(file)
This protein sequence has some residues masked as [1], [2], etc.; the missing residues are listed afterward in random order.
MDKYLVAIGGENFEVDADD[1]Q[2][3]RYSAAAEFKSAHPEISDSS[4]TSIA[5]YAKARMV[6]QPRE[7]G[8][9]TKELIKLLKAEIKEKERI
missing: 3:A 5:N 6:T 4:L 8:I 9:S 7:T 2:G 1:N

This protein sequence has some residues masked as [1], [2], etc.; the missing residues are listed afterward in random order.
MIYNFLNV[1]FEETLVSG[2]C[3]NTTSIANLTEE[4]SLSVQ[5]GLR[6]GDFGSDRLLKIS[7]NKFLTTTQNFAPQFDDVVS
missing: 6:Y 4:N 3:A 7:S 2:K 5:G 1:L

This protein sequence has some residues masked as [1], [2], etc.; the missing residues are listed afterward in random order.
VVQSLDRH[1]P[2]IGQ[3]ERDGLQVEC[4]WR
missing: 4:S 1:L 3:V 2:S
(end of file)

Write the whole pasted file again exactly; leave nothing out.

This protein sequence has some residues masked as [1], [2], etc.; the missing residues are listed afterward in random order.
MDKYLVAIGGENFEVDADD[1]Q[2][3]RYSAAAEFKSAHPEISDSS[4]TSIA[5]YAKARMV[6]QPRE[7]G[8][9]TKELIKLLKAEIKEKERI
missing: 3:A 5:N 6:T 4:L 8:I 9:S 7:T 2:G 1:N

This protein sequence has some residues masked as [1], [2], etc.; the missing residues are listed afterward in random order.
MIYNFLNV[1]FEETLVSG[2]C[3]NTTSIANLTEE[4]SLSVQ[5]GLR[6]GDFGSDRLLKIS[7]NKFLTTTQNFAPQFDDVVS
missing: 6:Y 4:N 3:A 7:S 2:K 5:G 1:L

This protein sequence has some residues masked as [1], [2], etc.; the missing residues are listed afterward in random order.
VVQSLDRH[1]P[2]IGQ[3]ERDGLQVEC[4]WR
missing: 4:S 1:L 3:V 2:S